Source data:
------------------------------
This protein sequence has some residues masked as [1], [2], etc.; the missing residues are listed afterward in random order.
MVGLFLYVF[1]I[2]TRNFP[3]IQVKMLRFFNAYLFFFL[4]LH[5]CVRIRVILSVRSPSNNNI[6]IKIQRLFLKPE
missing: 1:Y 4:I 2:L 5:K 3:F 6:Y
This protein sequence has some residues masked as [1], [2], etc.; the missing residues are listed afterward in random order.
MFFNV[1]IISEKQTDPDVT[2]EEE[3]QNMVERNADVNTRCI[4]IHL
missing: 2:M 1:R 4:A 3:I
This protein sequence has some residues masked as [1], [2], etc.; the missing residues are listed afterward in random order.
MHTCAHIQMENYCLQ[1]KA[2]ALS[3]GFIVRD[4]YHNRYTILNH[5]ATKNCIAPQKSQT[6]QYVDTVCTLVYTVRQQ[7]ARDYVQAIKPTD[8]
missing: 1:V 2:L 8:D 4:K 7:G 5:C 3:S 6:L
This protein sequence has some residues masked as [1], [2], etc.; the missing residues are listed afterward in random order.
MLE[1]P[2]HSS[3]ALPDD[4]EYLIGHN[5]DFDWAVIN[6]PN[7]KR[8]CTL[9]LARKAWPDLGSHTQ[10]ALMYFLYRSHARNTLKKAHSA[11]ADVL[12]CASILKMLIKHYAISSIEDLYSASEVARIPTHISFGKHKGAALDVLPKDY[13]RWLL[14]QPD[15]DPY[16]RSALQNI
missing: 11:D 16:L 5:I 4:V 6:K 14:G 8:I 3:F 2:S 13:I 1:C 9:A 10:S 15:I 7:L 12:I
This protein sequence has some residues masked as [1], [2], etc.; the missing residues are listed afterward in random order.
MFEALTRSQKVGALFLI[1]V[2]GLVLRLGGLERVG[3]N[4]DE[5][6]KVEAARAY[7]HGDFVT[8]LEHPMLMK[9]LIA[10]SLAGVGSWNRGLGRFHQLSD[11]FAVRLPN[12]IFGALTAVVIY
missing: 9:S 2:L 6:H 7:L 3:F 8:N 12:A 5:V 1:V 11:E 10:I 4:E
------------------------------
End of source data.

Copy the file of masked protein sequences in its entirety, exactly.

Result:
This protein sequence has some residues masked as [1], [2], etc.; the missing residues are listed afterward in random order.
MVGLFLYVF[1]I[2]TRNFP[3]IQVKMLRFFNAYLFFFL[4]LH[5]CVRIRVILSVRSPSNNNI[6]IKIQRLFLKPE
missing: 1:Y 4:I 2:L 5:K 3:F 6:Y
This protein sequence has some residues masked as [1], [2], etc.; the missing residues are listed afterward in random order.
MFFNV[1]IISEKQTDPDVT[2]EEE[3]QNMVERNADVNTRCI[4]IHL
missing: 2:M 1:R 4:A 3:I
This protein sequence has some residues masked as [1], [2], etc.; the missing residues are listed afterward in random order.
MHTCAHIQMENYCLQ[1]KA[2]ALS[3]GFIVRD[4]YHNRYTILNH[5]ATKNCIAPQKSQT[6]QYVDTVCTLVYTVRQQ[7]ARDYVQAIKPTD[8]
missing: 1:V 2:L 8:D 4:K 7:G 5:C 3:S 6:L
This protein sequence has some residues masked as [1], [2], etc.; the missing residues are listed afterward in random order.
MLE[1]P[2]HSS[3]ALPDD[4]EYLIGHN[5]DFDWAVIN[6]PN[7]KR[8]CTL[9]LARKAWPDLGSHTQ[10]ALMYFLYRSHARNTLKKAHSA[11]ADVL[12]CASILKMLIKHYAISSIEDLYSASEVARIPTHISFGKHKGAALDVLPKDY[13]RWLL[14]QPD[15]DPY[16]RSALQNI
missing: 11:D 16:L 5:I 4:V 6:K 14:G 8:I 3:F 2:S 13:I 1:C 9:A 10:S 15:I 7:L 12:I
This protein sequence has some residues masked as [1], [2], etc.; the missing residues are listed afterward in random order.
MFEALTRSQKVGALFLI[1]V[2]GLVLRLGGLERVG[3]N[4]DE[5][6]KVEAARAY[7]HGDFVT[8]LEHPMLMK[9]LIA[10]SLAGVGSWNRGLGRFHQLSD[11]FAVRLPN[12]IFGALTAVVIY
missing: 9:S 2:L 6:H 7:L 3:F 8:N 12:A 5:V 1:V 11:E 10:I 4:E